What is diabetes?
Key messages
    • Diabetes is a serious, long-term condition that occurs when the body cannot produce any or enough insulin or cannot effectively use the insulin it produces.The main categories of diabetes are type 1, type 2 and gestational diabetes mellitus.

    • Type 1 diabetes is the major cause of diabetes in childhood but can occur at any age. At present, it cannot be prevented. People with type 1 diabetes can live healthy and fulfilling lives but only with the provision of an uninterrupted supply of insulin, education, support and blood glucose testing equipment.

    • Type 2 diabetes accounts for the vast majority (around 90%) of diabetes worldwide. It can be effectively managed through education, support and adoption of healthy lifestyles, combined with medication as required.Evidence exists that type 2 diabetes can be prevented and there is accumulating evidence that remission of type 2 diabetes may be possible for some people.
    • 'Prediabetes'is a term increasingly used for people with impaired glucose tolerance and/or impaired fasting glucose.It signifies a risk of the future development of type 2 diabetes and diabetes-related complications.

    • Pregnant women with gestational diabetes mellitus can have high blood pressure and babies that are large for gestational age, increasing the risk of pregnancy and birth complications both for the mother and baby.

Diabetes mellitus, more simply called diabetes, is a serious, long-term (or "chronic") condition that occurs when there are raised levels of glucose in a person's blood because their body cannot produce any or enough of the hormone insulin, or cannot effectively use the insulin it produces.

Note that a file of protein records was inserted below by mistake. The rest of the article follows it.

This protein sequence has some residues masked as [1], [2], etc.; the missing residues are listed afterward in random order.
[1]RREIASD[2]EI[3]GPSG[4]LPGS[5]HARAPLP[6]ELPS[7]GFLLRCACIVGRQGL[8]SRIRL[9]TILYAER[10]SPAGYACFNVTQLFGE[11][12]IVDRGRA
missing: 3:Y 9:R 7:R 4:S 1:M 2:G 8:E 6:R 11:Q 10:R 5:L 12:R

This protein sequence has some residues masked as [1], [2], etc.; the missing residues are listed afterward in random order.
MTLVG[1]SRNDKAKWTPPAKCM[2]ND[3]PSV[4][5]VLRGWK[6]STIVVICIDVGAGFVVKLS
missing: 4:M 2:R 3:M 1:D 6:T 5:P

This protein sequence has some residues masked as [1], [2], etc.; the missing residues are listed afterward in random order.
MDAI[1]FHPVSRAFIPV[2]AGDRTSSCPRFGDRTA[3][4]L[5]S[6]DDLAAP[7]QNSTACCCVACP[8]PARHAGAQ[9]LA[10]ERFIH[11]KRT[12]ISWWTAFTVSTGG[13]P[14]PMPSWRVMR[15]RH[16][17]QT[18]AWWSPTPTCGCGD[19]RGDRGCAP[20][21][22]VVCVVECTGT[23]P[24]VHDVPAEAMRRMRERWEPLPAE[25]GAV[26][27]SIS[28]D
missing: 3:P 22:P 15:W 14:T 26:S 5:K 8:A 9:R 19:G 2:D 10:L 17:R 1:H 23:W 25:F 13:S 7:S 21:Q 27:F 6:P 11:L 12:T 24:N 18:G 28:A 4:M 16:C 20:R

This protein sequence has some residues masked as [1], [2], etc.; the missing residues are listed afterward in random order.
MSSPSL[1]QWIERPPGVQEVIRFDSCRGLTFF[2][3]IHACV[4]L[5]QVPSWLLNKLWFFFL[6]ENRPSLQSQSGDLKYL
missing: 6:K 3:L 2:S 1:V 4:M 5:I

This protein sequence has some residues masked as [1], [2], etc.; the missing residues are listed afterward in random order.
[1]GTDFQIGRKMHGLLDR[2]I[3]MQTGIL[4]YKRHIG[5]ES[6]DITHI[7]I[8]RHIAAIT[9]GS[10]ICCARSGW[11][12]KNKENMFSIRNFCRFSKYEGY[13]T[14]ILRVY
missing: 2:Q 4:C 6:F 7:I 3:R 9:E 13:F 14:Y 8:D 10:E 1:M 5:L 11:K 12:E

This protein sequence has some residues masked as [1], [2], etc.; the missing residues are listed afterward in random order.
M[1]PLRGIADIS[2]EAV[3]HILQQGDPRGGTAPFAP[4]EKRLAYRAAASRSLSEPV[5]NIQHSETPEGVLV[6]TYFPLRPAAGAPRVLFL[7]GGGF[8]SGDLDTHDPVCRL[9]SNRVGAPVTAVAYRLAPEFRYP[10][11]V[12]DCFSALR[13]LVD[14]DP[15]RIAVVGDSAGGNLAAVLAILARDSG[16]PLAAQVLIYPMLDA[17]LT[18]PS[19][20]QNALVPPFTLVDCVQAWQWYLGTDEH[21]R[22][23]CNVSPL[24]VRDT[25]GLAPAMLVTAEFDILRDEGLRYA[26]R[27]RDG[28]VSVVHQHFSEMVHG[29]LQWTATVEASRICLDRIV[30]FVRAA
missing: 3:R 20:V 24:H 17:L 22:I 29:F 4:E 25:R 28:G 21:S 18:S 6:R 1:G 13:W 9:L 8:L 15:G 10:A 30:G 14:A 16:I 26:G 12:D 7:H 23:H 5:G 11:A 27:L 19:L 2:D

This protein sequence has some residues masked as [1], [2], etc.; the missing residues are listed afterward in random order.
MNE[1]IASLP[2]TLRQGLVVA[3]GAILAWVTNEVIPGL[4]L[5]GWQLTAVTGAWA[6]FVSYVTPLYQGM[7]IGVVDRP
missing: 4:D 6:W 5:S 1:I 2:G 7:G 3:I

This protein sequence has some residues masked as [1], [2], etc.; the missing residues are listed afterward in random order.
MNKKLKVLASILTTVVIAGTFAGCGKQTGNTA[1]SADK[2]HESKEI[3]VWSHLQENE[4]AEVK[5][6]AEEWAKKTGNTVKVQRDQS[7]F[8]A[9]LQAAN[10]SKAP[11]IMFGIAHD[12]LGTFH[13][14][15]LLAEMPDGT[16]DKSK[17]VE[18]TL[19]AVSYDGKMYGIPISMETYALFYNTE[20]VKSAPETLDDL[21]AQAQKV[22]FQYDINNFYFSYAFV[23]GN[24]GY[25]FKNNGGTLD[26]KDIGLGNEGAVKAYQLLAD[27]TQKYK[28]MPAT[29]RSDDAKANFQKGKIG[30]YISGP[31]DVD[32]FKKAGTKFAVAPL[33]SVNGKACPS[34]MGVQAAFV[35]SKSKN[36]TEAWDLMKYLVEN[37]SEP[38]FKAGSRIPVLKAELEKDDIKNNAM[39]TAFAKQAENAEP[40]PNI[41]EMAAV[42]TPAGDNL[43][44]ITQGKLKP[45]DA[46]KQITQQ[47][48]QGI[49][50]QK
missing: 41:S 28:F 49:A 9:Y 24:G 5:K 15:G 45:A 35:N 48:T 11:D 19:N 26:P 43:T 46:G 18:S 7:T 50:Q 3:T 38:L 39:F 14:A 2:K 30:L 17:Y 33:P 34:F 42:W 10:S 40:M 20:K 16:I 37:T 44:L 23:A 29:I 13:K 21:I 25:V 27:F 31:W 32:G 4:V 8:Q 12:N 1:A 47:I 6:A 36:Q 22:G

Insulin is an essential hormone produced in the pancreas. It allows glucose from the bloodstream to enter the body's cells where that glucose is converted into energy. Insulin is also essential for the metabolism of protein and fat. A lack of insulin, or the inability of cells to respond to it, leads to high levels of blood glucose (hyperglycaemia), which is the clinical indicator of diabetes. The threshold levels for the diagnosis of diabetes can be found in Table 1.1.

Insulin deficit, if left unchecked over the long term, can cause damage to many of the body's organs, leading to disabling and life-threatening health complications such as cardiovascular diseases(CVD), nerve damage (neuropathy), kidney damage (nephropathy) and eye disease (leading to retinopathy, visual loss and even blindness). However, if appropriate management of diabetes is achieved, these serious complications can be delayed or prevented altogether.